Katrina cottage

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Katrina cottages are small houses designed and marketed in the United States in the wake of Hurricane Katrina (August 2005). They were designed as a response to the inadequacies of the trailers issued to flood victims by the Federal Emergency Management Agency (FEMA). The homes are designed to attempt to fulfill the needs of their occupants in a more permanent and weather-resistant manner, while addressing the challenges of building and protecting a home in the Gulf Coast region. Some of the homes are elevated, on stilts, particularly in southern Louisiana and Mississippi, where much of the land currently used is near sea level, protected by levees, or prone to flooding by nearby rivers or coastal storm surges or high tides.

Though designs differ somewhat, the main factor for appearance is that Katrina cottages look like traditional homes in the area, reduced in size to lower costs and ease construction so that multiple units can be built quickly as needed. The Katrina cottages are usually one-bedroom, shotgun-house designs, with a front porch that helps stabilize the house from strong winds. Hence, they tend to be smaller than many house trailers, which have 2 or 3 bedrooms (as in a double wide trailer); however, the cottages are constructed of heavier materials to resist winds that would buckle the light-weight walls of mobile homes.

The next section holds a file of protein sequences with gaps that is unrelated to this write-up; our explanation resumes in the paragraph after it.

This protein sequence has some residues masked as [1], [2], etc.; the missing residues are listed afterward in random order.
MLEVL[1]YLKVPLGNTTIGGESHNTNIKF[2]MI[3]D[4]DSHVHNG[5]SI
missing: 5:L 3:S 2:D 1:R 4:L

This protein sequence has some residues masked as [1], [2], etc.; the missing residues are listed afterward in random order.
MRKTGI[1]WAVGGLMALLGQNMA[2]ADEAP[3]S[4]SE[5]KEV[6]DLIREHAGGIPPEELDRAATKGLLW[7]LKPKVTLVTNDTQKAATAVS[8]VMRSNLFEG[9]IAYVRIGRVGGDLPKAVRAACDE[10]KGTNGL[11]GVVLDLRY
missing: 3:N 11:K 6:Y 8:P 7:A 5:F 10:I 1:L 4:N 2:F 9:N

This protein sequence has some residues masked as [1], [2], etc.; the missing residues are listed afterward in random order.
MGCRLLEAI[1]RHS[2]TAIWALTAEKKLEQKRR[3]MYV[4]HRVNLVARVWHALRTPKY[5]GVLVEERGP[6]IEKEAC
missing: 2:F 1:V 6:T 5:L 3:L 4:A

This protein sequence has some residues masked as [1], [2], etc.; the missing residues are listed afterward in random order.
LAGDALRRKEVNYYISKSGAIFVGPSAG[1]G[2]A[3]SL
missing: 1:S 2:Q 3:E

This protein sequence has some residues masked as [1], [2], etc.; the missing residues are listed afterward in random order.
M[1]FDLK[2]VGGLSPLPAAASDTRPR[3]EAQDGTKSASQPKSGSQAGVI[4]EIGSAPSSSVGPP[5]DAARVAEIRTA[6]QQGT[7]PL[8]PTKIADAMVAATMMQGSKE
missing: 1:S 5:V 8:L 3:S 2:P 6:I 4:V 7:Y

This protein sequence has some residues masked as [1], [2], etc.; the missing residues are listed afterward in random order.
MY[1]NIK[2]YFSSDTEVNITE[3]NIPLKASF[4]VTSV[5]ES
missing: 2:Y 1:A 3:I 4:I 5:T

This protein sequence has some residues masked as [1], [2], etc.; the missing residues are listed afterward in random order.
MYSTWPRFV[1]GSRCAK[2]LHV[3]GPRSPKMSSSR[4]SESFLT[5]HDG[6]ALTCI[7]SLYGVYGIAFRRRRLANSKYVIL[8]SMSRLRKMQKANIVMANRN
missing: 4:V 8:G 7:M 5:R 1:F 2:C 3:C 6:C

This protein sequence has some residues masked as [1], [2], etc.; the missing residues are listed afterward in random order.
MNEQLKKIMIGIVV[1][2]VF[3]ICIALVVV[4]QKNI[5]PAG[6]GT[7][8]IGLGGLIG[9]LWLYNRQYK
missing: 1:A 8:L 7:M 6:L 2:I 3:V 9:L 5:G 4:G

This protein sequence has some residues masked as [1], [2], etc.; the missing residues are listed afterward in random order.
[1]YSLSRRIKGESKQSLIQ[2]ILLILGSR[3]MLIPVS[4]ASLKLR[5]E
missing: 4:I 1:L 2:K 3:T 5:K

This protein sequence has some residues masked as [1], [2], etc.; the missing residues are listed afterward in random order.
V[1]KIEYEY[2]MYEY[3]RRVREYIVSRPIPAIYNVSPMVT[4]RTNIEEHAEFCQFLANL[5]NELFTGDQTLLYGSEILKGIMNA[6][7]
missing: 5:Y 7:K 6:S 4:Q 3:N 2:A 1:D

The best-known of these designs are those by Marianne Cusato, whose original "Katrina Cottage" made the term popular and received in 2006 the first annual People's Design Award from the Cooper-Hewitt Museum of the U.S. Smithsonian Institution. As Cusato's design and others gained increasing media attention, the number of designs has increased. The home-improvement retailer Lowe's offers pre-packaged Katrina Cottage kits, including plans and all materials needed for construction. A Federal Emergency Management Agency (FEMA) pilot program accommodating 900 Mississippi coast families encountered some opposition from local government officials opposed to permanent small housing units, although Mississippi Governor Haley Barbour urged local officials to accept the cottages as safer than trailers,[1] in high winds or moderate floods.

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Notes[change | change source]

  1. Jenny Jarvie (December 16, 2007). "Post-Katrina cottages get a lukewarm welcome". The Los Angeles Times. Retrieved 2008-12-05.